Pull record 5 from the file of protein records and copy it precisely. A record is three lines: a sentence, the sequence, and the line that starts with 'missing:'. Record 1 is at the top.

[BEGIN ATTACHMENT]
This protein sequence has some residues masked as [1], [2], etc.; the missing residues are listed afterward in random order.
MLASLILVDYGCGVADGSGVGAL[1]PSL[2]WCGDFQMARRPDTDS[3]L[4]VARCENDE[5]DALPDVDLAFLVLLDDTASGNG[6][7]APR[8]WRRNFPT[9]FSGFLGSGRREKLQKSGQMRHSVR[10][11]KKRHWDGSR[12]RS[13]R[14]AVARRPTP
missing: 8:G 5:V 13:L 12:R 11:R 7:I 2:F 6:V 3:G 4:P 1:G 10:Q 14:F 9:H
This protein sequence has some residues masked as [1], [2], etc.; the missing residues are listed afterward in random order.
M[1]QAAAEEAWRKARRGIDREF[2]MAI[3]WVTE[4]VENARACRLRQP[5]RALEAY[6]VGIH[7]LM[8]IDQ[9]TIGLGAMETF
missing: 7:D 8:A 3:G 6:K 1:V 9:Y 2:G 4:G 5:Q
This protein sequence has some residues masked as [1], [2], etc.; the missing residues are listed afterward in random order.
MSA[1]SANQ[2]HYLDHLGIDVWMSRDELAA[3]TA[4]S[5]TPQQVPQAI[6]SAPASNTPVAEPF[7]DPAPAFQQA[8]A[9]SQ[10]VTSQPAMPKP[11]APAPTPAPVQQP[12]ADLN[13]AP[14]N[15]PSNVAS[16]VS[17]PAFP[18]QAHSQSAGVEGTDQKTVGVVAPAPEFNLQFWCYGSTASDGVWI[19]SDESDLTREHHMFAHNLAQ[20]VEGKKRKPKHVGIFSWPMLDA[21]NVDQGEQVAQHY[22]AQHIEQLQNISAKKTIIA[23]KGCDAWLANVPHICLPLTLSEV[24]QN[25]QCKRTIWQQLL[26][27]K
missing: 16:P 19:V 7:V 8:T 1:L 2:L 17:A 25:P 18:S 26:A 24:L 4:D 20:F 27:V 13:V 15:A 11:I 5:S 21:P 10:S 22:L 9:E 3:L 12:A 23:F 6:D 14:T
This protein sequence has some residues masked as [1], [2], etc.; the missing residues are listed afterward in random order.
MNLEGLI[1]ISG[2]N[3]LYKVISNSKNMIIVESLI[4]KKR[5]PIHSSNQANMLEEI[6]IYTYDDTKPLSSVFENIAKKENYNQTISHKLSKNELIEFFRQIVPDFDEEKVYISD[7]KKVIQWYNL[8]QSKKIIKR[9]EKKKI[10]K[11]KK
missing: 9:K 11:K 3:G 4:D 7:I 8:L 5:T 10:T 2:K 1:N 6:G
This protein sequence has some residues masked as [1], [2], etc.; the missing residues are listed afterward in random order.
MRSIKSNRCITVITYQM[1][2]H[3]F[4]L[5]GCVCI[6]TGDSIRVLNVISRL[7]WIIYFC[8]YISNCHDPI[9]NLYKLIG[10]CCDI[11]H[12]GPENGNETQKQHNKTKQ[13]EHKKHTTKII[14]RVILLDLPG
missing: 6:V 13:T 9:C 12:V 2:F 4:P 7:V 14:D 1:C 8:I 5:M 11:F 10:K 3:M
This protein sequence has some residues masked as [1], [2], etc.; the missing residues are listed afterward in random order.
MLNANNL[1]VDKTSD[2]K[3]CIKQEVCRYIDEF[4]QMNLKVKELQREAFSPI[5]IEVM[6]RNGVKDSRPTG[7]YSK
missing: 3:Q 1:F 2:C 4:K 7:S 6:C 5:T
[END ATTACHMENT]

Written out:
This protein sequence has some residues masked as [1], [2], etc.; the missing residues are listed afterward in random order.
MRSIKSNRCITVITYQM[1][2]H[3]F[4]L[5]GCVCI[6]TGDSIRVLNVISRL[7]WIIYFC[8]YISNCHDPI[9]NLYKLIG[10]CCDI[11]H[12]GPENGNETQKQHNKTKQ[13]EHKKHTTKII[14]RVILLDLPG
missing: 6:V 13:T 9:C 12:V 2:F 4:P 7:V 14:D 1:C 8:I 5:M 11:F 10:K 3:M